This column first appeared in the San Antonio Express-News and other Hearst Newspapers on October 30, 2020.
Dear Mr. Premack: I was reading your archive and had a question about your January 31, 2020 column. In it, you talked about the difference between the legal definition of “personal effects” and “personal property.” That Will had said all personal effects would go to his son, thinking that would include the car. You said the law requires personal effects to be limited to “articles bearing intimate relation or association with the person” so the car would not go to the son. I basically want to do the same thing, so is it ok for me to make a Will that says my “personal property” goes to my son so that he’ll get my household stuff and the car, too? Thanks. – R.C.
Your thought about broadening the wording for your Will is logical, but misguided. Your goal is to give your car and household items to your son. You propose to do so by saying he gets your “personal property.”
First, do not write a Will on your own. The mere fact that you are asking me, as an attorney, what the legal effect of certain words will be should indicate that experienced legal guidance is beneficial. Do not do your Will online. Pay an experienced estate planning attorney to help. How much did you pay for the car you want to pass to your son? Professional estate planning is way less expensive and will ensure that your valuable assets go to the people of your choice, not end up in a confused contest.
Second, think mathematically. Remember “sets”? There are sets, supersets, and subsets. A set is a collection of items. A subset is some object contained within that set. A superset is a group that includes a variety of different sets. The legal term “personal effects” is a collection of items with the characteristic of intimate association with the owner. It is a subset of “personal property” which is legally a broader collection of tangible and intangible items excluding real property. The term “real property” is legally a collection of items made up of land and rights associated with ownership of land. The word “property” would be the superset, containing a legal set called “personal property” and a legal set called “real property.” The word “car” would be a subset of personal property that has no intersection with another subset of personal property called personal effects.
There are two important distinctions in that last sentence. One: if your Will gives your son your personal effects, he does not get your car. Two: if your Will gives your son your personal property, he gets your car and a whole lot more, including your bank accounts and investments. How do you give him your car? Say “I give my son my car.” Being specific is often the best solution.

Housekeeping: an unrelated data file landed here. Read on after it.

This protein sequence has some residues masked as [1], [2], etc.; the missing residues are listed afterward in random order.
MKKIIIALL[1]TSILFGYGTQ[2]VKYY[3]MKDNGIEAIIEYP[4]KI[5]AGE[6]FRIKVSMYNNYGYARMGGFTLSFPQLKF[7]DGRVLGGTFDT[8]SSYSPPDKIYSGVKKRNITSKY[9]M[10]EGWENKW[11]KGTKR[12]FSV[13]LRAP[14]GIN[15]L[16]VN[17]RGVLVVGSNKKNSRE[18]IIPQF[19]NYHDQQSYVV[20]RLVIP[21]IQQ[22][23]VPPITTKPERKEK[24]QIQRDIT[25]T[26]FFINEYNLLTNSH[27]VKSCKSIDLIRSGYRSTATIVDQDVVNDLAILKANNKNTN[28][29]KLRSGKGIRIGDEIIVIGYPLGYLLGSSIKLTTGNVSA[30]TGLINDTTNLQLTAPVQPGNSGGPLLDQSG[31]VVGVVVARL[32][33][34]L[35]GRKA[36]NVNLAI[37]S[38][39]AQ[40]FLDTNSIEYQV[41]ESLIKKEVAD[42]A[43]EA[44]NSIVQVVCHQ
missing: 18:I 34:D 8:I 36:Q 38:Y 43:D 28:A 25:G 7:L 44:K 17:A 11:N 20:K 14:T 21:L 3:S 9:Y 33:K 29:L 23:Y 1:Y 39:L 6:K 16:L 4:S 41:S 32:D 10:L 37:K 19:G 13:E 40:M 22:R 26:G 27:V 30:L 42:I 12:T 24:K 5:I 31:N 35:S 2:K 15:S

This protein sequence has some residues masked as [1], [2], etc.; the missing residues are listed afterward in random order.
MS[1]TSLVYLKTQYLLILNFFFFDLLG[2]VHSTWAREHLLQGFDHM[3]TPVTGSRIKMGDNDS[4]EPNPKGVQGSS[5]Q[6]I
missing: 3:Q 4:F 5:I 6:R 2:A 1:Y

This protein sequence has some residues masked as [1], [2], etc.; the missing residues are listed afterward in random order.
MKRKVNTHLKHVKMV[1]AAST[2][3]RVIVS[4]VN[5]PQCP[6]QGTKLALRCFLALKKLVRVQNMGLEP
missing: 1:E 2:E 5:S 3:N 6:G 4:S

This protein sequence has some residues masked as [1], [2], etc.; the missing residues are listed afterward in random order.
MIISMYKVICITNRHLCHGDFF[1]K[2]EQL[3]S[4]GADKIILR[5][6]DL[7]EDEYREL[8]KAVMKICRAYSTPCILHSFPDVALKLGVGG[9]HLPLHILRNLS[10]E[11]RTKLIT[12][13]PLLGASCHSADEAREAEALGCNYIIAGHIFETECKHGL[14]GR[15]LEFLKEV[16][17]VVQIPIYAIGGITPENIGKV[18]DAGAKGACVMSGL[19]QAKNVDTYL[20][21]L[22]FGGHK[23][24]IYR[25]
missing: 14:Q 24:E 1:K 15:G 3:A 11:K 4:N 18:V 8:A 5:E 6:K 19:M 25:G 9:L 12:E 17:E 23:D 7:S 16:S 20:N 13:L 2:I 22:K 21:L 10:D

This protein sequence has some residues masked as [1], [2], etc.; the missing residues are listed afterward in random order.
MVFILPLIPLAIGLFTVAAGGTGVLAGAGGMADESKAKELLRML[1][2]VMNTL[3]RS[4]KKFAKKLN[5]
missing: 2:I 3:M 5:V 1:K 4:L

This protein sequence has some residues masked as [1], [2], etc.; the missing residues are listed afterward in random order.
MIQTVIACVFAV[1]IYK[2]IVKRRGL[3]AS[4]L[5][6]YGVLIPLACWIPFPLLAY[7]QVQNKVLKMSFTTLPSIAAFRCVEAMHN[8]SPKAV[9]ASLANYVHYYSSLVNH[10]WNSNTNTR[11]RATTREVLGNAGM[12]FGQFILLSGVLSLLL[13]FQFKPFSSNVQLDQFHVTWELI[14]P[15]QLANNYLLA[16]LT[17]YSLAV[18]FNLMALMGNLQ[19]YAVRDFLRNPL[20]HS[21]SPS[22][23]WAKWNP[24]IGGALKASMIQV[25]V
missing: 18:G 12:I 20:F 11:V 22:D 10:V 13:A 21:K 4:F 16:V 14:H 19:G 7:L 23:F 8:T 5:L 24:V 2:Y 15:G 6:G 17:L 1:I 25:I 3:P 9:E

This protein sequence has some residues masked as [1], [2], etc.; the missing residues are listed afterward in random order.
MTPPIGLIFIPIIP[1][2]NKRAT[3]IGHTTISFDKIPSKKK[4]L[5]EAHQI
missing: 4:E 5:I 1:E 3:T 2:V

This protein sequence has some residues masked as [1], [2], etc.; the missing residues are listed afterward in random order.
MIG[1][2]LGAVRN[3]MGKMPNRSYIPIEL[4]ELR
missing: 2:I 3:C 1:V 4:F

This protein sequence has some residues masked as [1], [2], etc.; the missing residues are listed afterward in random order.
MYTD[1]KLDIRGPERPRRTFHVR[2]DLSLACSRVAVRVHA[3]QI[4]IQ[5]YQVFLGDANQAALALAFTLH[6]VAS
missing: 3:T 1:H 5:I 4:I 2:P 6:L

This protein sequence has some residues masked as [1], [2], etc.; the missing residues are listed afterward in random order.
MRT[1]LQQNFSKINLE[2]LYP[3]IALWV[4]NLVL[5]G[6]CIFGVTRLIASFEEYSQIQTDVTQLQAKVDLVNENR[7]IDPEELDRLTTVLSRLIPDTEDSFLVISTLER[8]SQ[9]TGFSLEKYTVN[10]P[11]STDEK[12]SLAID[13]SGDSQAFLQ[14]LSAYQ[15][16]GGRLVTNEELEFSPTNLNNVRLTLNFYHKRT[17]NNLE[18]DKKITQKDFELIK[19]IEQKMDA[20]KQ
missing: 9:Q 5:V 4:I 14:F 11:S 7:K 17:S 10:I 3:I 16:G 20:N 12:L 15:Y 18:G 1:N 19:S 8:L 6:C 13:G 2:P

There is actually a court decision about these subsets of property. The 2020 case Estate of Hunt, decided in the Houston court of appeals, dealt with a Will that said all “remaining household and personal property” passed to person A. The Will also said the “remainder” passed to person B, who claimed ownership of the bank accounts and stocks. The court ruled the set “property” has a subset called “personal property” that includes tangible and intangible items which do not fall into another subset called “real property”.
Accordingly, person A got the car, the bank accounts, the stocks, the household items, and the intangible rights like copyrights and the right to license the decedent’s image. [There are a series of laws involving celebrities who, when they die, grant ownership of their image to some heir who can benefit. Think Elvis, or the scene in the 2016 Star Wars movie that used a computer simulation of an actor from the 1977 original who had died in 1994.]
You do not want to give your son such a broad subset of property. You want to limit the gift so he only receives the car. Being too specific though, has its own perils. If you say “I give my son the 2019 Tesla Model S” but sell it before you die, is your estate obligated to buy him a 2019 Tesla Model S? Likely yes. Thus, you want to include other conditions like “if I still own it”. To avoid these and other pitfalls and to save money, consult with your experienced estate planning attorney.
Paul Premack is a Certified Elder Law Attorney, handling Wills and Trusts, Probate, and Elder Law issues. He is licensed to practice law in Texas and Washington. View past legal columns or submit free questions on those legal issues via www.Premack.com.